Fig. 1 Radiocarbon chronologies of the North Atlantic Ocean.

Radiocarbon levels (pMC) of different origin (inorganic and dietary) over the past 150 years are shown. Open symbols (connected) reflect radiocarbon in marine carbonates (inorganic carbon source) of surface mixed and deeper waters (26, 3638). Solid symbols reflect radiocarbon in biogenic archives of dietary origin (11, 14, 22, 24). The dashed vertical line indicates the bomb pulse onset in the marine food web in the early 1960s.

Sexually mature females >400 cm have been caught across the Greenland continental shelf at depths between 132 and ~1200 m [(15, 16) and table S1]. Their diet (1517) and stable isotope signatures (18) (table S1) are comparable to those of other marine top predators such asthe porbeagle (Lamna nasus), white shark (Carcharodon carcharias), spiny dogfish (Squalus acanthias), and beluga whale (Delphinapterus leucas) (11, 14, 1924), for which the bomb pulse onset has been established (Fig. 1). We therefore consider the early 1960s as appropriate for the timing of the bomb pulse onset for the Greenland shark chronology as well.

The two smallest animals (nos. 1 and 2) had the highest radiocarbon levels (>99 pMC), implying that they were indeed affected by the bomb pulse (Fig. 2). However, given the variability of bomb pulse curves (Fig. 1), no exact age can be assigned to these animals other than that they were born later than the early 1960s. The third animal in the chronology (no. 3, 95.06 pMC), on the other hand, had a radiocarbon level slightly above those of the remaining sharks (nos. 4 to 28, pMC <95), placing its birth year close to the same time as the bomb pulse onset (i.e., early 1960s, Fig. 2). We therefore assign shark no. 3 (total length 220 cm) an age of ~50 years in 2012 and consider the remaining 25 larger animals to be of prebomb origin.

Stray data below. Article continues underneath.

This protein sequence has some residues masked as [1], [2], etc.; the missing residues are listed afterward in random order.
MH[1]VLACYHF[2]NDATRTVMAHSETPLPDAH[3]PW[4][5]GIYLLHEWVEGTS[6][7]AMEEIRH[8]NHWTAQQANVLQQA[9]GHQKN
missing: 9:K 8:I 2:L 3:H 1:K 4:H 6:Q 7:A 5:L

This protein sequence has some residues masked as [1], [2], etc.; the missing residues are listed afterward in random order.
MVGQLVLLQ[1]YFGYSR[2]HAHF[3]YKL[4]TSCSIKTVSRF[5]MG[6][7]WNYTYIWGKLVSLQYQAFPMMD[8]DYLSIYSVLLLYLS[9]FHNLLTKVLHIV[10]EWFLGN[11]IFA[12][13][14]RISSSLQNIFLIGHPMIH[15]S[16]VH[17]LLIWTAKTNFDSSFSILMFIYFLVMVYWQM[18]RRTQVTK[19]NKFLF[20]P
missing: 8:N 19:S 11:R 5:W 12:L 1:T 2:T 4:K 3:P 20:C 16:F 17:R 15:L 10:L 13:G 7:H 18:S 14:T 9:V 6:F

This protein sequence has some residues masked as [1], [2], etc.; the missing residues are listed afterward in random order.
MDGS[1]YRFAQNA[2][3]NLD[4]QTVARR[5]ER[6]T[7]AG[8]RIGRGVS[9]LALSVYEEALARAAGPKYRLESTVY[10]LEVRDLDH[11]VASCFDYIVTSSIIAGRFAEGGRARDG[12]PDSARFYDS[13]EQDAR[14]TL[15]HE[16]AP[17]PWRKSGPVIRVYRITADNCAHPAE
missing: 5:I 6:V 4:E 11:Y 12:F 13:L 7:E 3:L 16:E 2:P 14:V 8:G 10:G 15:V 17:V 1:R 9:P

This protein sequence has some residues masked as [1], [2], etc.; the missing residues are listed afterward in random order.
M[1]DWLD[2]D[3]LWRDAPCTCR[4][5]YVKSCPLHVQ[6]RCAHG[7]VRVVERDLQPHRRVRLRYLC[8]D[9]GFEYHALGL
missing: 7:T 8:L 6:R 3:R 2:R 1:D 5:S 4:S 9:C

Fig. 2 Radiocarbon in eye lens nuclei of Greenland sharks.

Radiocarbon levels (pMC ± SD, table S1) from 28 females plotted against total length (TL) are shown. Individual animals are identified by the numbers next to the symbols. Nos. 1 and 2 are of postbomb origin, and nos. 4 to 28 are of prebomb origin. We consider shark no. 3 to be from the early 1960s, which is the latest timing of the bomb pulse onset (dashed vertical line).

We estimated the age of prebomb sharks based on the Marine13 radiocarbon calibration curve (25), which evaluates carbon-based matter predating the bomb pulse that originates from surface mixed waters. The observed synchronicity of the bomb pulse onset (Fig. 1) supports the presumption that natural temporal changes of prebomb radiocarbon are imprinted in the marine food webs with negligible delay. We contend that the Marine13 curve can contribute to the assessment of the age of prebomb sharks despite the difficulties associated with (i) the low variation in the radiocarbon curve over the past 400 years (25); and (ii) that the degree of radiocarbon depletion in contemporaneous surface mixed waters (local reservoir age deviations, ΔR) differs between regions (26), meaning that the carbon source of the eye lens nucleus reflects food webs of potentially different ΔR levels. Consequently, radiocarbon levels of prebomb animals must be calibrated as a time series under a set of biological and environmental constraints.

We used OxCal (version 4.2) to do this calibration (27). The program uses Bayesian statistics to combine prior knowledge with calibrated age probability distributions to provide posterior age information (28, 29). We constrained age ranges with presumptions about von Bertalanffy growth, size at birth, the age of animal no. 3 deduced from the bomb pulse onset (biological constraints), and plausible ΔR levels from the recent past (environmental constraint). This makes up a Bayesian model that is detailed in the supplementary materials.